NewsNational News


Groups advocate for technology to reduce traffic deaths

Screen Shot 2021-11-09 at 2.18.20 PM.png
Posted at 2:48 PM, Nov 09, 2021

We're seeing a surge in deaths on the road. The National Highway Traffic Safety Administration reported an 18% spike in the first half of the year.

It has leaders at self-driving companies pushing for more automated vehicles as a solution. But at a recent virtual panel, they said it could be 20 to 30 years before that's achievable.

It has the Advocates for Highway and Auto Safety calling for changes we can make now.

“There is proven technology that could be installed in all new vehicles now. However, it's only being installed in higher-end or luxury vehicles for the most part, and not everyone can afford them," said Cathy Chase the president of the Advocates for Highway and Auto Safety. "And what I’m talking about specifically, just to provide one example, is automatic emergency braking, so that if someone is drowsy or distracted or impaired, and they don't brake, the car will brake for them. That could be saving thousands of lives, right now, but it's not required in new cars.”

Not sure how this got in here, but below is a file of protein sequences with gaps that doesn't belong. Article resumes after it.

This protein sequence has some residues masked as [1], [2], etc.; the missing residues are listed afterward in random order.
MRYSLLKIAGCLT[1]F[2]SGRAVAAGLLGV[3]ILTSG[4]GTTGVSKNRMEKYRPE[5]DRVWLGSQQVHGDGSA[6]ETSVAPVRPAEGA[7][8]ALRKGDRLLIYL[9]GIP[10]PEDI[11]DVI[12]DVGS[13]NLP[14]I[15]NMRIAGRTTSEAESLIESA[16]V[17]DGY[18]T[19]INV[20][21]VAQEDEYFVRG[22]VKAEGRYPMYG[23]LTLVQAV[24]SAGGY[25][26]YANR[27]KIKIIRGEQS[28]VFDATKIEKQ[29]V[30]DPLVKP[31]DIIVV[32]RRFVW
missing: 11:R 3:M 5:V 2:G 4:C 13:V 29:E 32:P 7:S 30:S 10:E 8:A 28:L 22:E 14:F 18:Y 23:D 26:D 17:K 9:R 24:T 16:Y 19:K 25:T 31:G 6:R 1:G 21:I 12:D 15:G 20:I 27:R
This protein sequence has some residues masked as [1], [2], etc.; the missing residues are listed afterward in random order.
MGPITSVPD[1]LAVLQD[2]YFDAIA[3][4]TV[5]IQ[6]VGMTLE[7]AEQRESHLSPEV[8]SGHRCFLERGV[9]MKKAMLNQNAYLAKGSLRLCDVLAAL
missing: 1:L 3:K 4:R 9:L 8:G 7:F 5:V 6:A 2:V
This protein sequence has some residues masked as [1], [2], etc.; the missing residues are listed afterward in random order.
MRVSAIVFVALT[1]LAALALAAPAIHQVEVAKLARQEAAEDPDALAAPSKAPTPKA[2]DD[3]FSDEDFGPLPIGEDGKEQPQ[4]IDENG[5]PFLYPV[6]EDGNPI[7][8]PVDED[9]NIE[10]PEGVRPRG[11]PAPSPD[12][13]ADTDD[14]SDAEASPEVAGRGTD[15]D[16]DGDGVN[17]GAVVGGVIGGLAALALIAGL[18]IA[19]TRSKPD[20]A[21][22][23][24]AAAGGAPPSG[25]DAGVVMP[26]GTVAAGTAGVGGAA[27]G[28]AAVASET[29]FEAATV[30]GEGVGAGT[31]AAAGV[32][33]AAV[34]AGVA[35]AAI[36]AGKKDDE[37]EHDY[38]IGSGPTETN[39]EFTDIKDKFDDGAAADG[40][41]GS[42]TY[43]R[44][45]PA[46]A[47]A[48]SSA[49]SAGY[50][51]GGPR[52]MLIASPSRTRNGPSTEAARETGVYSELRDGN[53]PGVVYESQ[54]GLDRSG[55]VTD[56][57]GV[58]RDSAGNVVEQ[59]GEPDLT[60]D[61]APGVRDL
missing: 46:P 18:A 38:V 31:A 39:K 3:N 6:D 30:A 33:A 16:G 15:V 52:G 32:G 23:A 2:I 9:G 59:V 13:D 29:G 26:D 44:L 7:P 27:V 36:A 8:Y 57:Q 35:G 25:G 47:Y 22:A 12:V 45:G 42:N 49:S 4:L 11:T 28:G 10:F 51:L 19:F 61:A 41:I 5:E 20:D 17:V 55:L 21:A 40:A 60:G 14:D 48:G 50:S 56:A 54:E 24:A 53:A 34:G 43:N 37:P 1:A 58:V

Chase also says seat belts are a big factor, with more than half of highway deaths related to not wearing one.

The advocates would like to see a federal standard for a seat belt law, like there is with blood alcohol content.

Government regulation is something advocates say also needs to be enforced for autonomous cars to be successful in protecting drivers in the future.

“We don't want a mass deployment without the minimum performance standards because some companies will be more safety-minded than others, so that's where the role of the federal government is essential to ensure the protection of all road users,” said Chase.

Educating the public on autonomous vehicles and their safety standards is also crucial. To learn more. you can head to